Captivating science & art project announced for Cooper Gallery

Thanks to a £15,000 funding boost from Alzheimer’s Research UK’s flagship public outreach scheme, the Inspire Fund, a new science-art project and exhibition is planned for the Cooper Gallery in Barnsley, with interactive exhibits created through a series of workshops with the local community.

Currently, around one million people are estimated to be living with dementia in the UK, including 3,000 people in Barnsley alone. It’s a condition caused by several diseases, most commonly Alzheimer’s, and sadly one in three people born today will develop dementia in their lifetime unless we bring about life-changing preventions and treatments.

Artist Charlie Murphy will collaborate with Prof Selina Wray, who grew up in Barnsley and now leads a group of dementia researchers at University College London. Prof Wray investigates the underlying causes of dementia, and is particularly interested in how a protein that builds up in the brain causes damage in Alzheimer’s disease and frontotemporal dementia.

To develop the artworks for the exhibition, the pair will collaborate with Dr Eric Hill from Aston University and engineer Robin Bussell. They will run a series of participatory workshops with local community groups to develop artworks and interactive activities about dementia and brain health.  

The Barnsley Brains team will also run tried and tested events while the exhibition is open, showcasing their illuminated ‘Brainscan Headdress’ and popular ‘Neuronal Disco’ activities. These will be held for different local groups and schools, with the goal of creating dialogue and capturing changes in perceptions and understanding of dementia and dementia research.

Charlie Murphy, said:
“This project is an exciting next step and new context for me as an artist, making new work and building on a long-standing collaboration with Prof Selina Wray. I’ve been fascinated to learn about her cutting-edge research using stem cell technology to understand the diseases that cause dementia. Together, we hope to develop some innovative ways for people to interact with art and science, bringing it to life and making it relevant to them.”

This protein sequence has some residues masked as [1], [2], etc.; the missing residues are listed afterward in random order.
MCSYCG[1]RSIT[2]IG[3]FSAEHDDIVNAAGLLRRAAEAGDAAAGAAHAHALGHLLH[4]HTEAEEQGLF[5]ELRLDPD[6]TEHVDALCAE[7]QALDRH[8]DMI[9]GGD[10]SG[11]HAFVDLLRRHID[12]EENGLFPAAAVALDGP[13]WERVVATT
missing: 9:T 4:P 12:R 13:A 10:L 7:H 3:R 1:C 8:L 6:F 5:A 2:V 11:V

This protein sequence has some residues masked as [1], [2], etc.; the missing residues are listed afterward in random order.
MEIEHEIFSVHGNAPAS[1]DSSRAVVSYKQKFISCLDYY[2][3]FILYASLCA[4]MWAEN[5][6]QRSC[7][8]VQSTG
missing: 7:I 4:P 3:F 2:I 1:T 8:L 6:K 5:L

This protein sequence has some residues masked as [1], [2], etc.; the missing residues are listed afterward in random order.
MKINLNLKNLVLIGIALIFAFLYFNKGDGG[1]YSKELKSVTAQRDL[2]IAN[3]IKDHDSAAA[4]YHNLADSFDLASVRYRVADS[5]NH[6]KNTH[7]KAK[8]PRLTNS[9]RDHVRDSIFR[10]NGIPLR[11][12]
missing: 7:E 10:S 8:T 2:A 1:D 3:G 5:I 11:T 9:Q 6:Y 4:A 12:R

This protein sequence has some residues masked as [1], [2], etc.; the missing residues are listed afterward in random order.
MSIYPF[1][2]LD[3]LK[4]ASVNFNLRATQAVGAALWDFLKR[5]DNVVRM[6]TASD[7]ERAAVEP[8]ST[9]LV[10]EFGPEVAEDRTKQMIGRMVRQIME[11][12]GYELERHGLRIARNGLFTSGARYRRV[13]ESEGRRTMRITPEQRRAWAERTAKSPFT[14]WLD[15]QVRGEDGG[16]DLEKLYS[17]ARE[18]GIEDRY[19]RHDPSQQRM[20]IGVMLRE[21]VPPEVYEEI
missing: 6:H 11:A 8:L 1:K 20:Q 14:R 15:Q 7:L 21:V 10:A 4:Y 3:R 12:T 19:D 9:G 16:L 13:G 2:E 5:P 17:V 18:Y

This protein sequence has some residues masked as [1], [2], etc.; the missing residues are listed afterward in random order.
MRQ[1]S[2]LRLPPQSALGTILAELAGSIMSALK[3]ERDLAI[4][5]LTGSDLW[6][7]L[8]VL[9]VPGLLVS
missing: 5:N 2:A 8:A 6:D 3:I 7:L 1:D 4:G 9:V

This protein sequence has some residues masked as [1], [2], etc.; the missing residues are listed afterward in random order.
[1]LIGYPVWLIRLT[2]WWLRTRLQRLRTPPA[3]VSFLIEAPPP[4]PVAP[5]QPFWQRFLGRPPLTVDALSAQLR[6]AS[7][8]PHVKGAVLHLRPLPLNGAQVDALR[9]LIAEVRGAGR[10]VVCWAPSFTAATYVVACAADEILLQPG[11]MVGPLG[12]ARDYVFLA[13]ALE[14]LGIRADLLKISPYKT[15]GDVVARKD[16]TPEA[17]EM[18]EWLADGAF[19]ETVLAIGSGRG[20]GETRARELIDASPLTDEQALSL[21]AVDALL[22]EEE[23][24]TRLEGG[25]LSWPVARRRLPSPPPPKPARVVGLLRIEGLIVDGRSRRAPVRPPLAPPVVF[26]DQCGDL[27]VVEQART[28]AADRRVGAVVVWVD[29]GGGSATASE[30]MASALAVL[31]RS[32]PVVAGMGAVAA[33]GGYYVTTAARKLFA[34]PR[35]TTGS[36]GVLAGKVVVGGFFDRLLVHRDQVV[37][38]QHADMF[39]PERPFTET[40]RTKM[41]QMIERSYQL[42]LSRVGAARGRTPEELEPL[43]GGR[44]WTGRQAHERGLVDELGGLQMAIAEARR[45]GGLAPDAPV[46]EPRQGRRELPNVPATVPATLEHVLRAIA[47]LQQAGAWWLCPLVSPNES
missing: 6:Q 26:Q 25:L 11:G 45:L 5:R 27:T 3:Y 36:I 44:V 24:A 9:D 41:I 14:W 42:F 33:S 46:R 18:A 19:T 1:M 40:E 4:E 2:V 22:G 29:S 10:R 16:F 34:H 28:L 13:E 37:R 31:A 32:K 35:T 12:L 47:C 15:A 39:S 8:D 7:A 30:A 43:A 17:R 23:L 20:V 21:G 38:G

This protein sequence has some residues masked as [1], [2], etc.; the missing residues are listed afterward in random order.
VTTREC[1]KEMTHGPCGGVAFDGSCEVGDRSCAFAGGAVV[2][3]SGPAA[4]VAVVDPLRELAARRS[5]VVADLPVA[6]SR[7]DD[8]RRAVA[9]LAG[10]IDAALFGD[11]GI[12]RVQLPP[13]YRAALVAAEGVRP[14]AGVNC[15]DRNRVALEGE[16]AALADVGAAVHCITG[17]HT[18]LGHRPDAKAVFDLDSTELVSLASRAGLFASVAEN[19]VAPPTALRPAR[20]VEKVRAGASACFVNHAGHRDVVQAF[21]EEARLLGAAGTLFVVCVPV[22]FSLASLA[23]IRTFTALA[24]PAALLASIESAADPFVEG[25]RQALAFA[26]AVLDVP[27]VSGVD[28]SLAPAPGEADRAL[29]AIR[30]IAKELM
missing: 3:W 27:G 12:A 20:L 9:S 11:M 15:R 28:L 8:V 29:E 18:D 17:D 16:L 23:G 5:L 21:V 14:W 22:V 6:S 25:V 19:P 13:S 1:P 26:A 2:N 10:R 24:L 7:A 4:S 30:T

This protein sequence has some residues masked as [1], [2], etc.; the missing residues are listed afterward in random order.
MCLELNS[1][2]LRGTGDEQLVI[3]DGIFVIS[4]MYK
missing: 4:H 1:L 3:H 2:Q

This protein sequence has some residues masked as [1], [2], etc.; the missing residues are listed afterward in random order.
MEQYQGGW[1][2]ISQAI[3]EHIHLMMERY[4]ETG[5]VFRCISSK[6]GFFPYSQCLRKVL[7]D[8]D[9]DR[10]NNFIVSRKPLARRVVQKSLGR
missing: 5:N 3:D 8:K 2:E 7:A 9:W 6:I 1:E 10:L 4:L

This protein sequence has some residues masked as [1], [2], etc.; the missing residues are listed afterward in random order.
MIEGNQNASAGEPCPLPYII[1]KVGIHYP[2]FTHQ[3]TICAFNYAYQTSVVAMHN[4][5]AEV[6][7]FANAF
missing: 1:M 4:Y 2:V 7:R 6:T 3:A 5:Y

The finalised artworks will be showcased at a Cooper Gallery exhibition in October 2022.

Cllr Tim Cheetham, Cabinet Spokesperson for Place (Regeneration and Culture) said:
“We are delighted to be part of such an interesting and exciting project. To be able to engage with audiences, share knowledge, and offer insight in new and creative ways, particularly around such an important subject, is an honour for Barnsley Museums.”

Tim Parry, Director at the charity Alzheimer’s Research UK said:
“The Inspire Fund
is an innovative way for Alzheimer’s Research UK to support creative community projects and engage people with research progress. By funding local organisations in different places across the UK, we can reach more people with our work and involve them with the process. We’re looking forward to seeing the finished artworks and what is created through the collaboration between artists, scientists and local groups.”

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